Some filmmakers go the extra mile in the name of authenticity, but the Sicario films go even further. Here’s how the 2015 original plunged us into the candid world of the Mexico cartels – and why this year’s Sicario 2: Soldado will leave you in a very real cold sweat.
Stranger than fiction
Raised on the Texas-Mexico border, Sicario writer Taylor Sheridan always had a grim fascination with the cartels on his doorstep (“It’s such a visceral war that was being ignored by our media,” he told Hollywood Reporter).
Weaving strands from real-life CIA operations and fusing that research with his flair for human storytelling, Sheridan’s searingly honest script saw an idealistic young agent (played by Emily Blunt) plunged into a murky Mexico-based task force. Now, for Soldado, Sheridan takes the pulse of global affairs, with a jihadi-based plot that ratchets up the tension.
Shooting to kill
Forget comfortable Hollywood studios and green screen technology – the original Sicario saw the team enlist a military advisor and shoot on location in Juárez, then renowned as one of Mexico’s most dangerous cities.
Amazingly, even the kidnap of a location scout on the first movie didn’t stop the crew hitting New Mexico for the sequel. Expect more dust and degradation, with blacked-out SUVs carving through desert scenes that would be beautiful if they weren’t sprinkled with bullets and bodies.
It’s a dirty job
Emily Blunt threw herself into the original Sicario – from learning to shoot a machine gun to interviewing female FBI agents – and the actress became so immersed in her role as Kate that she had trouble sleeping.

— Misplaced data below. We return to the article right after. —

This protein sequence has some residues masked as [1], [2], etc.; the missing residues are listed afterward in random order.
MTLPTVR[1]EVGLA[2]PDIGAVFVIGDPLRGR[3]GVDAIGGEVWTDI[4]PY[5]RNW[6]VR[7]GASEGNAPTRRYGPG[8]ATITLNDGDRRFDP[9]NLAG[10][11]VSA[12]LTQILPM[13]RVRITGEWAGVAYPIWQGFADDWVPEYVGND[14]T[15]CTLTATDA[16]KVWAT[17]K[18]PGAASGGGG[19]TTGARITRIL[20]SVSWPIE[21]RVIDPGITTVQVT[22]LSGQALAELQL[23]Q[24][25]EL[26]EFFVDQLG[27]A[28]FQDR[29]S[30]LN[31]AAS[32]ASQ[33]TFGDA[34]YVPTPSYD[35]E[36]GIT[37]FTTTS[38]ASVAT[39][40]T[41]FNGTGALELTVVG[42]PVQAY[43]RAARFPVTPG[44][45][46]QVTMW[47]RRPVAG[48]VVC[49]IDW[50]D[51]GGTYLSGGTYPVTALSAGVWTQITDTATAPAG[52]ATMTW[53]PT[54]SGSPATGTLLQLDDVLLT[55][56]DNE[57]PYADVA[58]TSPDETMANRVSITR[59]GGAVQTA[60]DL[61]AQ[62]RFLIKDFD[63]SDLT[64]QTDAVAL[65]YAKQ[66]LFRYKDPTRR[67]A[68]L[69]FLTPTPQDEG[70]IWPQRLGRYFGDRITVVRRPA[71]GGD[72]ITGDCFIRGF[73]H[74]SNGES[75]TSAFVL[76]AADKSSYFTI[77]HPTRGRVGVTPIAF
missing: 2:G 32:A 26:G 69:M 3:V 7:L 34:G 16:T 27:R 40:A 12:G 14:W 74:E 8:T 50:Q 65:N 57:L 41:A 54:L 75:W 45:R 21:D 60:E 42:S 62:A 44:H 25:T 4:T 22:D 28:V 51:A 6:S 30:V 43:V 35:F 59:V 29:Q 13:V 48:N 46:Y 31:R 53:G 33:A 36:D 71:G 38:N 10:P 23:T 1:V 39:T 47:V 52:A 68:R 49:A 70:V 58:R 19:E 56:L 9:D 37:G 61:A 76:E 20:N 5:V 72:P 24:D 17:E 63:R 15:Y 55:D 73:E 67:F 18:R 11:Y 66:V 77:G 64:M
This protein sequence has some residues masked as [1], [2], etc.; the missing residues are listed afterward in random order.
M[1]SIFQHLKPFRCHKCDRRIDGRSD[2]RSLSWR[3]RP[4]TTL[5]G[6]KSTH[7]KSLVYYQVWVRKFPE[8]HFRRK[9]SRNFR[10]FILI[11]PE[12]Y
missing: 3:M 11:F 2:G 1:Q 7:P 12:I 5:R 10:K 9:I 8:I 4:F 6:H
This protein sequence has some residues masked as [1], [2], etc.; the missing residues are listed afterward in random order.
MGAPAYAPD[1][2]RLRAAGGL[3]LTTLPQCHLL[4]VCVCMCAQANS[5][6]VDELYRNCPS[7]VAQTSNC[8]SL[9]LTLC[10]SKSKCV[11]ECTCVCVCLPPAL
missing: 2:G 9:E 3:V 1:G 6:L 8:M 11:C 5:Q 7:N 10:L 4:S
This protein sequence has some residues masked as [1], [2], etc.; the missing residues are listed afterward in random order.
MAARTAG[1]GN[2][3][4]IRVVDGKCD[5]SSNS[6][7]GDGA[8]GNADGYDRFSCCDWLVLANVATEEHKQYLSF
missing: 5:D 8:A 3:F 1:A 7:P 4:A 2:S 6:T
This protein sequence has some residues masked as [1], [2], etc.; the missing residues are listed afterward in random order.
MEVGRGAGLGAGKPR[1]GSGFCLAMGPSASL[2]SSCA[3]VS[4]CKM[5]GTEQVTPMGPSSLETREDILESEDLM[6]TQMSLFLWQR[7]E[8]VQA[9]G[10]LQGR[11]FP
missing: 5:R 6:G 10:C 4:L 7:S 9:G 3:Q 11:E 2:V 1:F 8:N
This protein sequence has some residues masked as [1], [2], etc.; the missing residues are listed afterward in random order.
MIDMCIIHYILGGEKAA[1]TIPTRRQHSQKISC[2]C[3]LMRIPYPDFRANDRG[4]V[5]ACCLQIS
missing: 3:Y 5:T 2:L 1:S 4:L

She won’t be back for Soldado, but this new movie sees Sheridan twist the dynamic with another wholly believable female character, Isabela Reyes: the kidnapped daughter of a feared narcotics kingpin.
“I think the human factor comes from her,” says Del Toro. “Isabela Moner is terrific in the movie, very strong, and I think that’s gonna replace the feeling that we had for Emily Blunt’s character in Sicario.”
Murder most foul
The Sicario scenes that keep you awake at night – like the bodies strung from a bridge or the victims bricked into a gangland hideout – aren’t a figment of Sheridan’s imagination, but grim discoveries from FBI casebooks and interviews with thousands of field operatives (“All of the violence you see was based on actual events,” he told Deadline. “Bodies on bridges and bodies in walls, I didn’t make that up”).
Returning as conflicted hitman Alejandro Gillick, Benicio Del Toro says that Soldado will have plenty of reality-rooted moments, from brutal executions to bullet-riddled vehicles. You have been warned.
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